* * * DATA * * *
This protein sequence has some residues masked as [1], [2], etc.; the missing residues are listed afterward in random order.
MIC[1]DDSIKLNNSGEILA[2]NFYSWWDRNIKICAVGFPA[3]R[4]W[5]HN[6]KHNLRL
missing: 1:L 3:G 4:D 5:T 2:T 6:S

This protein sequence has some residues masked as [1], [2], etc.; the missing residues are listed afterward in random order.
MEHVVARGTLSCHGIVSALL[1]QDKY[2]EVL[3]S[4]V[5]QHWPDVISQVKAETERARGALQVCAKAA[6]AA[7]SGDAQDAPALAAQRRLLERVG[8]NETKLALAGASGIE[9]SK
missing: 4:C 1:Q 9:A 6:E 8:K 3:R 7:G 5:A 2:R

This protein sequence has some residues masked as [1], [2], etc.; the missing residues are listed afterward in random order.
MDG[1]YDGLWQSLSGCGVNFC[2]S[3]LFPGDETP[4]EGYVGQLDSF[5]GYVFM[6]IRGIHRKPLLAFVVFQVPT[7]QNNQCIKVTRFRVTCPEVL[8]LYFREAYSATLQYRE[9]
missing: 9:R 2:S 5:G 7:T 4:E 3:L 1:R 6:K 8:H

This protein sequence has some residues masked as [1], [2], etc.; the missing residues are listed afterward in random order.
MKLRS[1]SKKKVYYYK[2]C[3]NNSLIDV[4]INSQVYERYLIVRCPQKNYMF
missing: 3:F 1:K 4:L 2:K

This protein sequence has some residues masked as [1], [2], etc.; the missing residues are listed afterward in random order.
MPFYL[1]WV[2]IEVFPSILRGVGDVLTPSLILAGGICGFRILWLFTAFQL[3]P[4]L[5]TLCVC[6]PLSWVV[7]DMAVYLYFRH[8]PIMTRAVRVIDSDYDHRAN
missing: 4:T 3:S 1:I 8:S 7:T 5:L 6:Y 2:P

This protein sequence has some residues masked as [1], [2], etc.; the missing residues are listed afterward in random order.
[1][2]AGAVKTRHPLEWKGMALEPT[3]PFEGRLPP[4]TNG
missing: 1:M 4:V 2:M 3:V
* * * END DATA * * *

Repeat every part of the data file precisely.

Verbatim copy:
This protein sequence has some residues masked as [1], [2], etc.; the missing residues are listed afterward in random order.
MIC[1]DDSIKLNNSGEILA[2]NFYSWWDRNIKICAVGFPA[3]R[4]W[5]HN[6]KHNLRL
missing: 1:L 3:G 4:D 5:T 2:T 6:S

This protein sequence has some residues masked as [1], [2], etc.; the missing residues are listed afterward in random order.
MEHVVARGTLSCHGIVSALL[1]QDKY[2]EVL[3]S[4]V[5]QHWPDVISQVKAETERARGALQVCAKAA[6]AA[7]SGDAQDAPALAAQRRLLERVG[8]NETKLALAGASGIE[9]SK
missing: 4:C 1:Q 9:A 6:E 8:K 3:R 7:G 5:A 2:R

This protein sequence has some residues masked as [1], [2], etc.; the missing residues are listed afterward in random order.
MDG[1]YDGLWQSLSGCGVNFC[2]S[3]LFPGDETP[4]EGYVGQLDSF[5]GYVFM[6]IRGIHRKPLLAFVVFQVPT[7]QNNQCIKVTRFRVTCPEVL[8]LYFREAYSATLQYRE[9]
missing: 9:R 2:S 5:G 7:T 4:E 3:L 1:R 6:K 8:H

This protein sequence has some residues masked as [1], [2], etc.; the missing residues are listed afterward in random order.
MKLRS[1]SKKKVYYYK[2]C[3]NNSLIDV[4]INSQVYERYLIVRCPQKNYMF
missing: 3:F 1:K 4:L 2:K

This protein sequence has some residues masked as [1], [2], etc.; the missing residues are listed afterward in random order.
MPFYL[1]WV[2]IEVFPSILRGVGDVLTPSLILAGGICGFRILWLFTAFQL[3]P[4]L[5]TLCVC[6]PLSWVV[7]DMAVYLYFRH[8]PIMTRAVRVIDSDYDHRAN
missing: 4:T 3:S 1:I 8:S 7:T 5:L 6:Y 2:P

This protein sequence has some residues masked as [1], [2], etc.; the missing residues are listed afterward in random order.
[1][2]AGAVKTRHPLEWKGMALEPT[3]PFEGRLPP[4]TNG
missing: 1:M 4:V 2:M 3:V